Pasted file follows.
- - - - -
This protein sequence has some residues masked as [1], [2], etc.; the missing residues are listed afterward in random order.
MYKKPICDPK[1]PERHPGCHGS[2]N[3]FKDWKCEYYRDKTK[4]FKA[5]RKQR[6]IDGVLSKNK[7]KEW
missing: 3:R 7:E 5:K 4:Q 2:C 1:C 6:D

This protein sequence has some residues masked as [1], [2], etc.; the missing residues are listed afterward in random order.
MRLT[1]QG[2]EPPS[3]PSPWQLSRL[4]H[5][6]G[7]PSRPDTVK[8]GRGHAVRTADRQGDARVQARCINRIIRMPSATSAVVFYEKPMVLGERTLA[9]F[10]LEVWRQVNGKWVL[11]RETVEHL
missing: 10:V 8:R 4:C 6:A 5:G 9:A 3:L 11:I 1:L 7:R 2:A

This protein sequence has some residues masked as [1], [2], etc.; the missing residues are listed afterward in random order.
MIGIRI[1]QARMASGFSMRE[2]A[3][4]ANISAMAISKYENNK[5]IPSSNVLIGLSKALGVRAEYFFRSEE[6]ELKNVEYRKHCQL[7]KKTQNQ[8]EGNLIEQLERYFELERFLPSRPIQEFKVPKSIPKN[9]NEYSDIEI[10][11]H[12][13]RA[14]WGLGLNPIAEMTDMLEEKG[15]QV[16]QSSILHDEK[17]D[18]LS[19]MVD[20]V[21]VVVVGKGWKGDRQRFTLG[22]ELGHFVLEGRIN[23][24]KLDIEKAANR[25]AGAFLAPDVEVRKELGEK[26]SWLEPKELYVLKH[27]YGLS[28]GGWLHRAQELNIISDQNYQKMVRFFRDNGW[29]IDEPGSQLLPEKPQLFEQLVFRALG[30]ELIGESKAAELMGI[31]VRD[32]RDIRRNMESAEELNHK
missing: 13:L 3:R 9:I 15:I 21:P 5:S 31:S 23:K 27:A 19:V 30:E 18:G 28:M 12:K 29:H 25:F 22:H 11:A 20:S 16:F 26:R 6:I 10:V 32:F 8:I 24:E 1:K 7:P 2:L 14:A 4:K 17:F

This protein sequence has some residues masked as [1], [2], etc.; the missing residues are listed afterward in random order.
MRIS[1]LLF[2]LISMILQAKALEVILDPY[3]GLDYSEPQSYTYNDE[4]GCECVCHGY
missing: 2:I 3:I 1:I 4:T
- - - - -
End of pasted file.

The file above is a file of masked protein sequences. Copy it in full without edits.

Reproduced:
This protein sequence has some residues masked as [1], [2], etc.; the missing residues are listed afterward in random order.
MYKKPICDPK[1]PERHPGCHGS[2]N[3]FKDWKCEYYRDKTK[4]FKA[5]RKQR[6]IDGVLSKNK[7]KEW
missing: 3:R 7:E 5:K 4:Q 2:C 1:C 6:D

This protein sequence has some residues masked as [1], [2], etc.; the missing residues are listed afterward in random order.
MRLT[1]QG[2]EPPS[3]PSPWQLSRL[4]H[5][6]G[7]PSRPDTVK[8]GRGHAVRTADRQGDARVQARCINRIIRMPSATSAVVFYEKPMVLGERTLA[9]F[10]LEVWRQVNGKWVL[11]RETVEHL
missing: 10:V 8:R 4:C 6:A 5:G 9:A 3:L 11:I 1:L 7:R 2:A

This protein sequence has some residues masked as [1], [2], etc.; the missing residues are listed afterward in random order.
MIGIRI[1]QARMASGFSMRE[2]A[3][4]ANISAMAISKYENNK[5]IPSSNVLIGLSKALGVRAEYFFRSEE[6]ELKNVEYRKHCQL[7]KKTQNQ[8]EGNLIEQLERYFELERFLPSRPIQEFKVPKSIPKN[9]NEYSDIEI[10][11]H[12][13]RA[14]WGLGLNPIAEMTDMLEEKG[15]QV[16]QSSILHDEK[17]D[18]LS[19]MVD[20]V[21]VVVVGKGWKGDRQRFTLG[22]ELGHFVLEGRIN[23][24]KLDIEKAANR[25]AGAFLAPDVEVRKELGEK[26]SWLEPKELYVLKH[27]YGLS[28]GGWLHRAQELNIISDQNYQKMVRFFRDNGW[29]IDEPGSQLLPEKPQLFEQLVFRALG[30]ELIGESKAAELMGI[31]VRD[32]RDIRRNMESAEELNHK
missing: 13:L 3:R 9:I 15:I 21:P 5:S 31:S 23:K 27:A 19:V 30:E 18:G 28:M 12:K 29:H 25:F 22:H 11:A 20:S 16:F 26:R 6:I 10:V 32:F 8:I 24:E 1:K 7:P 2:L 14:A 4:K 17:F

This protein sequence has some residues masked as [1], [2], etc.; the missing residues are listed afterward in random order.
MRIS[1]LLF[2]LISMILQAKALEVILDPY[3]GLDYSEPQSYTYNDE[4]GCECVCHGY
missing: 2:I 3:I 1:I 4:T